Some practitioners of computer architecture at companies such as Intel and AMD use more fine distinctions:

  • Macroarchitecture — architectural layers that are more abstract than microarchitecture, e.g. ISA
  • Instruction Set Architecture (ISA) — as defined above minus
  • Assembly ISA — a smart assembler may convert an abstract assembly language common to a group of machines into slightly different machine language for different implementations
  • Programmer Visible Macroarchitecture — higher level language tools such as compilers may define a consistent interface or contract to programmers using them, abstracting differences between underlying ISA, UISA, and microarchitectures. E.g. the C, C++, or Java standards define different Programmer Visible Macroarchitecture — although in practice the C microarchitecture for a particular computer includes
  • UISA (Microcode Instruction Set Architecture) — a family of machines with different hardware level microarchitectures may share a common microcode architecture, and hence a UISA.
  • Pin Architecture — the set of functions that a microprocessor is expected to provide, from the point of view of a hardware platform. E.g. the x86 A20M, FERR/IGNNE or FLUSH pins, and the messages that the processor is expected to emit after completing a cache invalidation so that external caches can be invalidated. Pin architecture functions are more flexible than ISA functions - external hardware can adapt to changing encodings, or changing from a pin to a message - but the functions are expected to be provided in successive implementations even if the manner of encoding them changes.

The role of computer architecture

Computer architecture: the definition

The coordination of abstract levels of a processor under changing forces, involving design, measurement and evaluation. It also includes the overall fundamental working principle of the internal logical structure of a computer system.

It can also be defined as the design of the task-performing part of computers, i.e. how various gates and transistors are interconnected and are caused to function per the instructions given by an assembly language programmer.

Instruction set architecture

  1. The ISA is the interface between the software and hardware.
  2. It is the set of instructions that bridges the gap between high level languages and the hardware.
  3. For a processor to understand a command, it should be in binary and not in High Level Language. The ISA encodes these values.
  4. The ISA also defines the items in the computer that are available to a programmer. For example, it defines data types, registers, addressing modes, memory organization etc.
  5. Register are high Addressing modes are the ways in which the instructions locate their operands.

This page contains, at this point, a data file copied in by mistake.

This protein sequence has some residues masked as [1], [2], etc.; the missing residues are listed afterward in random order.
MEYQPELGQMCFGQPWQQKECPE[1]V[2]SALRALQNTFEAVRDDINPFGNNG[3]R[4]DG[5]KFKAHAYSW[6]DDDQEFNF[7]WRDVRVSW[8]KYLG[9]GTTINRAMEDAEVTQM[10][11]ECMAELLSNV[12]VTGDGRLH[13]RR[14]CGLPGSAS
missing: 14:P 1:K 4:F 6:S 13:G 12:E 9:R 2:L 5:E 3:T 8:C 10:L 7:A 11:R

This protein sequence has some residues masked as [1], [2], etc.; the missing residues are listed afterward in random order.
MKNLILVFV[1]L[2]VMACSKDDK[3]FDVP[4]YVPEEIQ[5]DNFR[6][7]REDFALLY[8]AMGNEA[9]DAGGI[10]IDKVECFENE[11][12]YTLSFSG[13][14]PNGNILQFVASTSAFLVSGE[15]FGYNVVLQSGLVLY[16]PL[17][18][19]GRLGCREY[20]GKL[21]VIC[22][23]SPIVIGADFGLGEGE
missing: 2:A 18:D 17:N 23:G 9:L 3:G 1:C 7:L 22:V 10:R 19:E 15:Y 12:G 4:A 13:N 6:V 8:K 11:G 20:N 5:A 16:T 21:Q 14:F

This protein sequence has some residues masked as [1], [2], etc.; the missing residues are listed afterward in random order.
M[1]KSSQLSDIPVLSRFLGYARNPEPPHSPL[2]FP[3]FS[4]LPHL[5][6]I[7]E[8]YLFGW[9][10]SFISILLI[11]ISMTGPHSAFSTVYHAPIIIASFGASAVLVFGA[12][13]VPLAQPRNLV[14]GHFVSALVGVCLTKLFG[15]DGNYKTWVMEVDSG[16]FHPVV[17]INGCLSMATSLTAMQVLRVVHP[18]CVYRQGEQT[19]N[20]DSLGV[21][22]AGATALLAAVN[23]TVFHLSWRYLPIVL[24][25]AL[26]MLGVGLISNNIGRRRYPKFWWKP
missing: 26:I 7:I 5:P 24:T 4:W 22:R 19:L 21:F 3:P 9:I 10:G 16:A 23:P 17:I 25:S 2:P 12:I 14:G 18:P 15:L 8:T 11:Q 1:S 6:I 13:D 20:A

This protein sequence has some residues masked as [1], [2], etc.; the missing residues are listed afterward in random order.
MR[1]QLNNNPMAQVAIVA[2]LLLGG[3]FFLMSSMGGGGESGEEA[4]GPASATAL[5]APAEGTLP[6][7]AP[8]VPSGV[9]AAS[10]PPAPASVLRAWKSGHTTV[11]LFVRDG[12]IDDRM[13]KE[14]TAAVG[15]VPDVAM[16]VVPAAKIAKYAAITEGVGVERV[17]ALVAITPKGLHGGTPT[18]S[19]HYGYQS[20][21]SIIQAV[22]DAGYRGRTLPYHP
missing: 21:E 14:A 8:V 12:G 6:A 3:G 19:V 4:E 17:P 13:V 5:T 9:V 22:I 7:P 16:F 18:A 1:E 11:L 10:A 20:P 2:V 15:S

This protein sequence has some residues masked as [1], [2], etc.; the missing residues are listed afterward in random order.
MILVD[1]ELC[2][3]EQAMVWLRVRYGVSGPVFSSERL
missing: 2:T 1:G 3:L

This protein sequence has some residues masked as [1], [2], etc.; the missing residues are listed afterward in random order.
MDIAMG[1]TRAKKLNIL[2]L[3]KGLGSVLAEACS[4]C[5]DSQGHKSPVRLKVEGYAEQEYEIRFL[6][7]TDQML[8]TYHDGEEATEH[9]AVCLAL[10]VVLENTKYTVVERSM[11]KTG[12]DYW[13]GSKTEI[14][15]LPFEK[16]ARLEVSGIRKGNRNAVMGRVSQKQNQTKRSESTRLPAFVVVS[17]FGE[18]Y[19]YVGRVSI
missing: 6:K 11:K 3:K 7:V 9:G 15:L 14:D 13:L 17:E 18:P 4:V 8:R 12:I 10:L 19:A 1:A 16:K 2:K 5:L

Memory organization defines how instructions interact with the memory.

Computer organization

Computer organization helps optimize performance-based products. For example, software engineers need to know the processing ability of processors. They may need to optimize software in order to gain the most performance at the least expense. This can require quite detailed analysis of the computer organization. For example, in a multimedia decoder, the designers might need to arrange for most data to be processed in the fastest data path and the various components are assumed to be in place and task is to investigate the organisational structure to verify the computer parts operates.

Computer organization also helps plan the selection of a processor for a particular project. Multimedia projects may need very rapid data access, while supervisory software may need fast interrupts.

Sometimes certain tasks need additional components as well. For example, a computer capable of virtualization needs virtual memory hardware so that the memory of different simulated computers can be kept separated.

The computer organization and features also affect the power consumption and the cost of the processor.

Design goals

The exact form of a computer system depends on the constraints and goals for which it was optimized. Computer architectures usually trade off standards, cost, memory capacity, latency and throughput. Sometimes other considerations, such as features, size, weight, reliability, expandability and power consumption are factors as well.

The most common scheme carefully chooses the bottleneck that most reduces the computer's speed. Ideally, the cost is allocated proportionally to assure that the data rate is nearly the same for all parts of the computer, with the most costly part being the slowest. This is how skillful commercial integrators optimize personal computers.